ENHANCEMENT OF DROUGHT AND HEAT TOLERANCE IN SORGHUM
Plant Stress and Germplasm Development Research
2012 Annual Report
1a.Objectives (from AD-416):
1. To characterize selected germplasm lines for pre- and post-flowering drought tolerance;
2. To accelerate the development of improved germplasm resources for enhanced drought tolerance breeding programs in different types of sorghums; and
3. To understand the genetic and physiological basis of drought and heat tolerance in sorghums.
1b.Approach (from AD-416):
Our newly developed high throughput screening tools will provide, for the first time, a quantitative measure of the levels of pre- and post-flowering drought tolerance in germplasm collections, mutant populations, and hybrid combinations. This information will expedite the movement of tolerant germplasm into advanced breeding programs. Modification of plant architecture will be evaluated to determine morphologies that enhance yield with less water consumption. Genotypes with improved vegetative and reproductive heat tolerance will be identified, and the genetics underlying the tolerance will be determined. We will develop an irrigation management that optimizes the seasonal distribution of limited water to maximize grain yields of pre-flowering drought tolerant sorghum lines.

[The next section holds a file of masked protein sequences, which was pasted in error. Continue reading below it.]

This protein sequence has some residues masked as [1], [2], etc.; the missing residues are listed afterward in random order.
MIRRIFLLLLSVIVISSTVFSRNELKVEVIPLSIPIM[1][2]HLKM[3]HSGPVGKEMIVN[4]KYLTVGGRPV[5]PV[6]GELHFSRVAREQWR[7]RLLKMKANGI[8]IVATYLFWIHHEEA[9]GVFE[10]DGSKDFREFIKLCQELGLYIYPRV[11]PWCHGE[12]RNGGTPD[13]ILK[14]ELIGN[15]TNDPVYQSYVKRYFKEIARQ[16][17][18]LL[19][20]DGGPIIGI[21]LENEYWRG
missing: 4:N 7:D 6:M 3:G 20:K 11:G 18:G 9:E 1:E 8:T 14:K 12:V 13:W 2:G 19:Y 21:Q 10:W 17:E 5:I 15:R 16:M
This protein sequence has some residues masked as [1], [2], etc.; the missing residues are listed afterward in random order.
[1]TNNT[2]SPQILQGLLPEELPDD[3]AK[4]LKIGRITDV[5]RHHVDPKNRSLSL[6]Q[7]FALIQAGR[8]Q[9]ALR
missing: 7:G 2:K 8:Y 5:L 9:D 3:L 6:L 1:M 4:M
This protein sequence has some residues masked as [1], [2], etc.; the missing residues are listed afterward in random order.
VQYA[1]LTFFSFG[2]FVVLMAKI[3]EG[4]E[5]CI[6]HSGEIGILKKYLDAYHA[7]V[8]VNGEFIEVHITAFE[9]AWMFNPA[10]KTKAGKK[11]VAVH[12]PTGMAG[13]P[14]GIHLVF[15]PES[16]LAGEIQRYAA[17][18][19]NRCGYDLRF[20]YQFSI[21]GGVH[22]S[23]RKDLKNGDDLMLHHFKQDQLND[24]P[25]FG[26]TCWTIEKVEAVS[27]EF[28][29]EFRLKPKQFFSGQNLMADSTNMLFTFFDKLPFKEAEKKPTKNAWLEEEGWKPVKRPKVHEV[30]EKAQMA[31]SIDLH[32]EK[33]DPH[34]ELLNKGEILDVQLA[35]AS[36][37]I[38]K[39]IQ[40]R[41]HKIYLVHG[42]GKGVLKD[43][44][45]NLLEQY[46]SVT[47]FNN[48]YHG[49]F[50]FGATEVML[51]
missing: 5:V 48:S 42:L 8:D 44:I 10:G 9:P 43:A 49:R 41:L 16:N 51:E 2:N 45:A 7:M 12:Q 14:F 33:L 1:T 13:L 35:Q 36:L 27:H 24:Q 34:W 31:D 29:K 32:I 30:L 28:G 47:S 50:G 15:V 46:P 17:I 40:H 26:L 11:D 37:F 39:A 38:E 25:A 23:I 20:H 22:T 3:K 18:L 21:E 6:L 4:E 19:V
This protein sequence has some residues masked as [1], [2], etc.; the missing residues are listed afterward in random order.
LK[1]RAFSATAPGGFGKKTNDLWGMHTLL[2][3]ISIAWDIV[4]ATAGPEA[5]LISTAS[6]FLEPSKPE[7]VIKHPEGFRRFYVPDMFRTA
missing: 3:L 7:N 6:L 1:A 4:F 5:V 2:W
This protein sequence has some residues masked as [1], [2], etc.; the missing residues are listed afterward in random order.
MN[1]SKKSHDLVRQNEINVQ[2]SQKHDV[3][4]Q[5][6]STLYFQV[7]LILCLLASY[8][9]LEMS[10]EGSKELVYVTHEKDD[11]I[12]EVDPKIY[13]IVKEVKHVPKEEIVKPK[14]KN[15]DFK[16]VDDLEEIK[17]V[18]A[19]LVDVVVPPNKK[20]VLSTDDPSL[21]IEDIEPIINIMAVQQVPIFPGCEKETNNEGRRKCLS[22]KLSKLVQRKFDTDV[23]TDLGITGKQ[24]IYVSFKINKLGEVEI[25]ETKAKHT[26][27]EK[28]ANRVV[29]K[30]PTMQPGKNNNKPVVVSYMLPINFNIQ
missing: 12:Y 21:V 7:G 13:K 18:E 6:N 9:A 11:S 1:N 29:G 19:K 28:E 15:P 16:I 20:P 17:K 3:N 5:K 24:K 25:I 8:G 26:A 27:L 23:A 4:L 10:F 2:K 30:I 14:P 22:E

In an effort to identify new sources of drought tolerance, we evaluated 650 lines of the Ethiopian collection for characterization of the stay-green and senescent traits. Lines in the sorghum conversion program (approximately 800 lines) have been analyzed for the stay-green metabolite. Six of eight Ethiopian lines identified as potentially stay-green in the Lubbock study were grown out in Puerto Rico during the winter of 2011. Five of the six lines exhibited excellent maintenance of lower leaves. These lines have been crossed to BTx406, and F1 seeds have been planted in a growth chamber with a 10-hour photoperiod to induce flowering. These plants have been crossed to B, R, and A lines. Three Sudanese lines shown to exhibit stay-green phenotypes via both the Burke et al. bioassay and in post-flowering drought stress studies in the field during 2010 have also been crossed to appropriate B, R, and A lines. Segregating lines are in the field and will be analyzed for flowering time, height, and dhurrin content.